Washington — When Brig. Gen. Peter Dawkins retired from the US Army last week, 20 years before the customary civilian retirment age of 65, there was much comment and concern. Since his days as an outstanding scholar and athlete, then as a combat leader in Vietnam, the young officer had seemed destined for the highest ranks of uniformed service. Other personal reasons were involved in his decision, but being able to draw full military retirement benefits no doubt played a part.
Earlier this year, the Army's chief of staff, Gen. Edward Meyer, also retired - 11 years before a corporation might have offered retirement. A vigorous and youthful man, he had served a full 30 years, beyond which continued service is allowed only in rare cases. Many asked why his talents and experience could not be useful for years to come.
Such cases are part of the growing debate over military retirement, which many critics say is not only too expensive but also forces many valuable men and women out of the armed forces.
''The present system makes retirement the most attractive in the 20-to-22 years of service range, just when experience and expensive military training make perhaps 70 to 90 percent of the personnel the most valuable to the services ,'' said Henry Lawler of the President's Private Sector Survey on Cost Control in testimony on Capitol Hill last week.
It's an issue that has been studied for years. But new congressional investigations have produced data on how to save billions of dollars, and it now seems more likely than ever that reform will occur.
If so, any changes undoubtedly will take into account the special nature of military service and protect those already retired, who are a powerful political force.
Speaking to a House Budget subcommittee recently, retired Chief Master Sgt. Donald Harlow, executive director of the Air Force Sergeants Association, said: ''Overseas service in foreign, remote, and sometimes hostile environments, and abridgment of certain individual rights are but a few of the conditions which set military members apart from society.''
At the least, the defense budget probably will be changed to reflect immediately the long-range cost of military retirement, rather than put this off until the bills come due. This should affect manpower, force structure, and even weapons procurement decisions. For example: Will Congress be as likely to buy two new aircraft carrier battle groups (each of which needs thousands of additional sailors) when it knows that the price will be many millions more because of added retirement costs?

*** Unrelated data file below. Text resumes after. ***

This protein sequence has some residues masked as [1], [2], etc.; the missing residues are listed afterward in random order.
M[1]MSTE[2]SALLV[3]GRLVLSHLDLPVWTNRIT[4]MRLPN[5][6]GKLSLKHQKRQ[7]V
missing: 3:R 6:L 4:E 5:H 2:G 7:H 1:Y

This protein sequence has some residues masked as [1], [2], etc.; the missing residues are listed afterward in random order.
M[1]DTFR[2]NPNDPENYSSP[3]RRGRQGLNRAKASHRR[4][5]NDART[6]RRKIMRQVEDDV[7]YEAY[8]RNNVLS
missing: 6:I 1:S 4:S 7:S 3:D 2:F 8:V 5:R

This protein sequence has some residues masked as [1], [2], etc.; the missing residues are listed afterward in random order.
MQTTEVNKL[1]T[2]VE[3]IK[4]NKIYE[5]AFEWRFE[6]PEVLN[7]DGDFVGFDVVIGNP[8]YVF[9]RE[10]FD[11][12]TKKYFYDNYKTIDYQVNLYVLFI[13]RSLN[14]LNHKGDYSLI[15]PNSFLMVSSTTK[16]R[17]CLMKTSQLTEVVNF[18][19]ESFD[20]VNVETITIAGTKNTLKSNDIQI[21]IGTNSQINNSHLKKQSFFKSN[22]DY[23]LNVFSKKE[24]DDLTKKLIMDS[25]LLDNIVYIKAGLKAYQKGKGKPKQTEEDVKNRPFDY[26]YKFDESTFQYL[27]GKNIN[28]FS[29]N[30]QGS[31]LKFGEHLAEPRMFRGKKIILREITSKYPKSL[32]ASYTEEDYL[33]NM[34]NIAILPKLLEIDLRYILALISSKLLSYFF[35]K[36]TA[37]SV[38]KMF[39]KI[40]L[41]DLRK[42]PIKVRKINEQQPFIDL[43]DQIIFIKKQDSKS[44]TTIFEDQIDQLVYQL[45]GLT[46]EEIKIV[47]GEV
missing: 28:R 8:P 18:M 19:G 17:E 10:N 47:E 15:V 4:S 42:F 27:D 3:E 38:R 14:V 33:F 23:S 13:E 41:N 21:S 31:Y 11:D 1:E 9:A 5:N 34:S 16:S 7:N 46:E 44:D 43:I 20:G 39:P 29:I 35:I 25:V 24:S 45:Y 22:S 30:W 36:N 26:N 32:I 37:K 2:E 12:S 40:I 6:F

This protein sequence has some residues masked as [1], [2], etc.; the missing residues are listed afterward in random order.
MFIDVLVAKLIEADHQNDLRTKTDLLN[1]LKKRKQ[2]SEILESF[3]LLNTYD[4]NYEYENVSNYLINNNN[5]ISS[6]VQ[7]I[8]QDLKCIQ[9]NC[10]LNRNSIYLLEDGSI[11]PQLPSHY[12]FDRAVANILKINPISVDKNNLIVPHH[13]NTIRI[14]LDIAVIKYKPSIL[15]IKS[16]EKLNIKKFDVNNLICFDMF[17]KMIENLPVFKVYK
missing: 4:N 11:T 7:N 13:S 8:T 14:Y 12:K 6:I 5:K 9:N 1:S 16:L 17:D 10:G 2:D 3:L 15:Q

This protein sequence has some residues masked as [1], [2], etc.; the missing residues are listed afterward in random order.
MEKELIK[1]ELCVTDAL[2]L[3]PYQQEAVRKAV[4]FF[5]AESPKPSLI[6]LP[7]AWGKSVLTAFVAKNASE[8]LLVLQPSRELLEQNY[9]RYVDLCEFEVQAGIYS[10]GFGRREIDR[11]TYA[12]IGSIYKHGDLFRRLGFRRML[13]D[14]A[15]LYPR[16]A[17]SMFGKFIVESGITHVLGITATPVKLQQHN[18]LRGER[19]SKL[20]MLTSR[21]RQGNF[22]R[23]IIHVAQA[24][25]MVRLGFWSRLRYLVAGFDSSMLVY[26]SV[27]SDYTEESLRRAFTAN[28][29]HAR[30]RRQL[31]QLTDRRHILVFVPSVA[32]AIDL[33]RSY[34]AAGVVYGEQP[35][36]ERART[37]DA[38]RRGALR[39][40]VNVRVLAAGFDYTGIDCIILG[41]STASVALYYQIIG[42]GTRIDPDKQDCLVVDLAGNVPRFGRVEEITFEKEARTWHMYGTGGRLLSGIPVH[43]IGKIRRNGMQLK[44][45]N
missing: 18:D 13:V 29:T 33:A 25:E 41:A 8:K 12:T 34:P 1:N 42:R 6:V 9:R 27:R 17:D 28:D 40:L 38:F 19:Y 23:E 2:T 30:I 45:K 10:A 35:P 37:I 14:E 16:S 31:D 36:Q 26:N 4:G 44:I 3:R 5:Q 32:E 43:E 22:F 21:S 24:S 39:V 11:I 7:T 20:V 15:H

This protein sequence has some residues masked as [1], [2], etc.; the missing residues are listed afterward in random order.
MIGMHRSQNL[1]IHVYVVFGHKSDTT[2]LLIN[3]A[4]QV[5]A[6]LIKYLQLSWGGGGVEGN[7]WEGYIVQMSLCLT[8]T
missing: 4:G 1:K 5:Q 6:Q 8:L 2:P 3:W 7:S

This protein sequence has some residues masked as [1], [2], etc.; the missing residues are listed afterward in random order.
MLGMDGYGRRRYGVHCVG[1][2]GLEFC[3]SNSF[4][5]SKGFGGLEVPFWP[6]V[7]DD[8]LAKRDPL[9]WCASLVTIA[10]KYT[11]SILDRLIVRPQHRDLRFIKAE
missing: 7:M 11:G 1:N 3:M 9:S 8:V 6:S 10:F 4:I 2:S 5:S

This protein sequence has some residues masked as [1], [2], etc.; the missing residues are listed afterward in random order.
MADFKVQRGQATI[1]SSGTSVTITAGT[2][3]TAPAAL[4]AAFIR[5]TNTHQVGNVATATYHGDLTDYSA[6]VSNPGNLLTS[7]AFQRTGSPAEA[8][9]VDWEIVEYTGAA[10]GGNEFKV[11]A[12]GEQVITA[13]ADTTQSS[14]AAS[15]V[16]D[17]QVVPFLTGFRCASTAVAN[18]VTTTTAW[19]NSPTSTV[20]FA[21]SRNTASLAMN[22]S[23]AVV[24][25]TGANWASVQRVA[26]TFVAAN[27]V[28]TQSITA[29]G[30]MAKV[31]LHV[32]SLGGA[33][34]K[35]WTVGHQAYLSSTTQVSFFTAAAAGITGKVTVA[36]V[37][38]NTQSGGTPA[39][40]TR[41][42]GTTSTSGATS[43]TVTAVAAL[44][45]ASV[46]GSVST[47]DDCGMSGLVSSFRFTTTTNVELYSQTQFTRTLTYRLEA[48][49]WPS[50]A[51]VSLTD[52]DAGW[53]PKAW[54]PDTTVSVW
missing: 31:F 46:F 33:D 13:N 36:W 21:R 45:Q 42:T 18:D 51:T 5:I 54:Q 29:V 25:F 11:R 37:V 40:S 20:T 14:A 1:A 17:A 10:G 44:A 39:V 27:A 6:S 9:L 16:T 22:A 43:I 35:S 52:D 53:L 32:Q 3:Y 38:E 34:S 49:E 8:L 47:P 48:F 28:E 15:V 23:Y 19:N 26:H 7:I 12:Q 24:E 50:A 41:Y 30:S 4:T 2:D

The Reagan administration and the House Armed Services Committee (neither of which would be expected to advocate sharp changes in military retirement) favor this shift to ''accrual accounting.'' Using this technique, the Pentagon's current budget authority would have to include the projected cost of military retirement.
The Congressional Budget Office says this means the administration's proposal to add 180,000 active-duty military personnel would increase retirement costs by
Figuring in future retirement liabilities and the current unfunded liability, the CBO estimates that ''defense budget authority could increase by up to $16.1 billion in fiscal year 1985.''
Such an accounting shift would not change the cost of retirement, just make it more visible sooner. This in turn could be expected to bring about changes in the size and timing of military retirement as many - including some career officers - now advocate.
The chairman of the Joint Chiefs of Staff, Gen. John W. Vessey Jr., has acknowledged that changes in military retirement may be necessary to induce the best career officers and enlisted personnel to remain in uniform more than 20 years.
In a recent article in Armed Forces Journal International magazine, retired Army Col. John Keeley proposes a new retirement system in which the military services would begin retaining some of their career personnel to age 60. Slowing the retirement process somewhat would bring more experience to the armed services, lessen the ''turbulence'' caused by frequent family moves and job changes, as well as save money - as much as $100 million a year, he says.
A new study by the General Accounting Office finds that Uncle Sam's military retirement program is more generous and costly than those of most other countries. Its benefits also exceed those of other state and federal programs, including highly demanding jobs such as air-traffic controllers, Federal Bureau of Investigation agents, and police officers, the GAO reports.
But it is also the concern about keeping the military's best people for longer periods that is driving the new-old debate over military retirement these days.